By EW Staff
Updated March 05, 2015 at 12:00 PM EST
Credit: Jonathan Alcorn/Getty Images

Harrison Ford is in stable condition“battered, but ok,” as his son put it—after he crash-landed his small plane on a golf course near the Santa Monica Airport on Thursday.

According to LAPD, Ford’s single-engine plane went down at about 2:25 p.m. at Penmar Golf Course. While officials are still investigating the crash, eyewitnesses at the scene told EW on Thursday that the pilot was clearly an experienced one.

Santa Monica local Yurika Harris lives a block away from the golf course and about two blocks from the end of the Santa Monica Airport’s runway. She happened to be looking out the window Thursday afternoon as Ford’s plane streaked by overhead and could immediately tell by its altitude that the pilot was in trouble. “It was flying along near the tops of the trees,” Harris said. “I thought, ‘That looks too low. That plane looks like it’s going to crash!'”

Surveying the northern end of the golf course where the wreckage was being examined by Santa Monica police, her husband, Ryan Harris, added: “It was a masterful feat of airmanship. There are about eight trees nearby, and he put it down without hitting any of them.”

Christian Fry, Vice President of the Santa Monica Airport Association, told EW the downed plane is a PT-22, a military training aircraft built in the ’30s. “The aircraft experienced a power problem during takeoff and made a forced or ’emergency’ landing. It was beautifully executed and didn’t impact the neighborhood at all.”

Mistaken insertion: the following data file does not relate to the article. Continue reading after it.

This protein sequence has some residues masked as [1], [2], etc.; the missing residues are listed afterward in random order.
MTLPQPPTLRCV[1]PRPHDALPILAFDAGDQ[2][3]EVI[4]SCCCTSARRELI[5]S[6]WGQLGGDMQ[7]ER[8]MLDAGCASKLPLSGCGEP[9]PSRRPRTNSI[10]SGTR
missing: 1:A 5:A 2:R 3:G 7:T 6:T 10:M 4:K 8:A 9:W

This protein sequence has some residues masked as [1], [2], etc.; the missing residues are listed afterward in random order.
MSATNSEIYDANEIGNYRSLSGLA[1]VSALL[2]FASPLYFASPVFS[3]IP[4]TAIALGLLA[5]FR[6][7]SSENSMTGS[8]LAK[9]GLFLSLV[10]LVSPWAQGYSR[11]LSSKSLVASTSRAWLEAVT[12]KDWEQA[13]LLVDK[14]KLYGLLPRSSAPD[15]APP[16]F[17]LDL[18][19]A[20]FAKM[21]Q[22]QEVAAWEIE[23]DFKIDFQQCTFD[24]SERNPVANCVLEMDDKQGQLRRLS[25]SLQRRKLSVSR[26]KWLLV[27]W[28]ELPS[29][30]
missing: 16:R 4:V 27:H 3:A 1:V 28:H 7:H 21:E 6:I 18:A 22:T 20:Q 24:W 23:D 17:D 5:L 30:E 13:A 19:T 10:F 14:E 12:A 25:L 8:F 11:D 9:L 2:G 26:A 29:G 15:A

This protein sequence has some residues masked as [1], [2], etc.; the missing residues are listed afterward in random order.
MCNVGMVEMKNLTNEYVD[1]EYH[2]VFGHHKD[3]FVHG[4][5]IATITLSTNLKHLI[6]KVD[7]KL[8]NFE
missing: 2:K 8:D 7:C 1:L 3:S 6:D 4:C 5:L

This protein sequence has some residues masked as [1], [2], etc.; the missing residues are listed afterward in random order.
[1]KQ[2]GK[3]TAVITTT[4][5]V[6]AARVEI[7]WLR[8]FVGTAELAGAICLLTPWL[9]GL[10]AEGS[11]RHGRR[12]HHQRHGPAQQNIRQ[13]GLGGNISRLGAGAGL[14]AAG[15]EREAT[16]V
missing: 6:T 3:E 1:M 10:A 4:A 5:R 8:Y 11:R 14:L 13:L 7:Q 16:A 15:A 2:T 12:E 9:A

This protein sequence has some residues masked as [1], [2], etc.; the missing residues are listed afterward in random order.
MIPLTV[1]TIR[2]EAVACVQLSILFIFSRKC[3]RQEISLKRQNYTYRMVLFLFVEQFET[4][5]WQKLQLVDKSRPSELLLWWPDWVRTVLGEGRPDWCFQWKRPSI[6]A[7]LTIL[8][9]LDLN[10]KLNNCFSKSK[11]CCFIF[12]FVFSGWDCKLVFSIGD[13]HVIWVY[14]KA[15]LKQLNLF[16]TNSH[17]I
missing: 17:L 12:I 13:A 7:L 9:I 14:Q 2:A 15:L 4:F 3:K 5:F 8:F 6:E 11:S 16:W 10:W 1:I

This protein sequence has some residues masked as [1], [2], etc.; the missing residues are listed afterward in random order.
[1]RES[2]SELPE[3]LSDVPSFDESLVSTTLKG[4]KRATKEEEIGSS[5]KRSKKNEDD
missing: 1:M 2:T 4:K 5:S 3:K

Fry said he did not have direct knowledge of the mechanical failure that led to the crash but speculated that the pilot—whom he could not confirm was Harrison Ford—”had trouble after takeoff and tried to head back to the runway but ran out of altitude.”

In an apparent attempt to shed doubt on the pilot’s identity, Fry added: “Most production companies don’t allow major stars to fly their own planes during filming.”

J. Ryan, a local TV producer, told People he was working in his garage when he heard the plane.

“I looked straight up and there was this yellow vintage aircraft, and it sounded like it was sputtering,” he said. “The plane just didn’t look healthy. I randomly thought to take a picture. The plane was unusually low to the ground, even for a plane that had just taken off from Santa Monica airport. The plane was headed west towards the beach when I saw it make a left bank back towards the airport. It was not a smooth turn to go back to the airport. In general it just didn’t seem like any normal sort of flight path, and living here I see planes take off and land every day. It was just odd. The plane was probably over Lincoln Boulevard when I saw it.”